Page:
At Posey's trial, Sanders and Wade testified as government witnesses pursuant to plea agreements.*fn1 Sanders testified that the Hatfield bank robbery was committed by Posey, Wade, Flowers, and himself, although Sanders admitted that he initially informed police investigators that Jimmy Drysdale, not Posey was the fourth robbery participant. Sanders testified at trial that the Hatfield bank robbery was originally planned by Flowers, Wade, Drysdale, and himself, but that Drysdale disappeared and was replaced by Posey some time before the robbery. As to Posey's participation in the planning of the robbery, Sanders testified, inter alia, that Posey, Flowers, Wade, and himself met in the Busy Body Lounge in Evansville, Indiana on October 10, 1979 to discuss the robbery. Sanders testified that while at the lounge the four men were for a short time joined by Ms. Wilma Byrne, an employee of the lounge. Further, Sanders testified that on October 11, 1979 the four men went to a department store and purchased the clothing worn during the robbery and that he and Wade purchased an automobile used in the robbery.

Sanders's testimony describes in detail the robbery itself, including the clothing each participant wore. Sanders testified that he was armed with a .32 caliber chrome-plated revolver and that Posey was armed with a .30-30 rifle. Sanders identified the .32 caliber revolver obtained in the January 16, 1980 search as the same one used by him in the robbery and stated that he had been given the revolver by Posey. Chief Graham testified, over Posey's objection, to the details of the January 16, 1980 search that produced the revolver.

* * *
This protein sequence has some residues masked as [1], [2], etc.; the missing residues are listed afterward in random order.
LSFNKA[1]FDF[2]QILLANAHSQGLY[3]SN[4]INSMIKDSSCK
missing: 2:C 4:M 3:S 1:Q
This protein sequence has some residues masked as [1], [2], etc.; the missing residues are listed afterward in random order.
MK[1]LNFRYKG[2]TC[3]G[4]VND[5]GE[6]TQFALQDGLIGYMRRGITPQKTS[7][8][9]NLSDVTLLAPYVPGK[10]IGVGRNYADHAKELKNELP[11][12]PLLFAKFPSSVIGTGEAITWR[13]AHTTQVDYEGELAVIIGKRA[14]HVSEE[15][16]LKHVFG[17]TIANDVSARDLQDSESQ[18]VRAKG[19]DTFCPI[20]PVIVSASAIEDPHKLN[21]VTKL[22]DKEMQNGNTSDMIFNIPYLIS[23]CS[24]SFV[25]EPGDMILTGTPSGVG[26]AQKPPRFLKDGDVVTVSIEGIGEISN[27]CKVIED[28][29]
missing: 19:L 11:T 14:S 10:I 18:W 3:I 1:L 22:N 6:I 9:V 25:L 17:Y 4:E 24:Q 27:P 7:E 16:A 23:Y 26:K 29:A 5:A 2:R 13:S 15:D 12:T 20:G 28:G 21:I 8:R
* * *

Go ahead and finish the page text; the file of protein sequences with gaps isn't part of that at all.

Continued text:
Wade's testimony was consistent with Sanders's testimony in every respect. Sanders's and Wade's testimony as to the clothing worn by the men and their positioning while in the bank was corroborated by bank photographs.

Mrs. Byrne also testified for the government. She corroborated Sanders's and Wade's testimony as to their October 11, 1979 meeting at the Busy Body Lounge with two other men, positively identifying Posey as one of the two men with Sanders and Wade. A government agent testified ...


Buy This Entire Record For $7.95

Download the entire decision to receive the complete text, official citation,
docket number, dissents and concurrences, and footnotes for this case.

Learn more about what you receive with purchase of this case.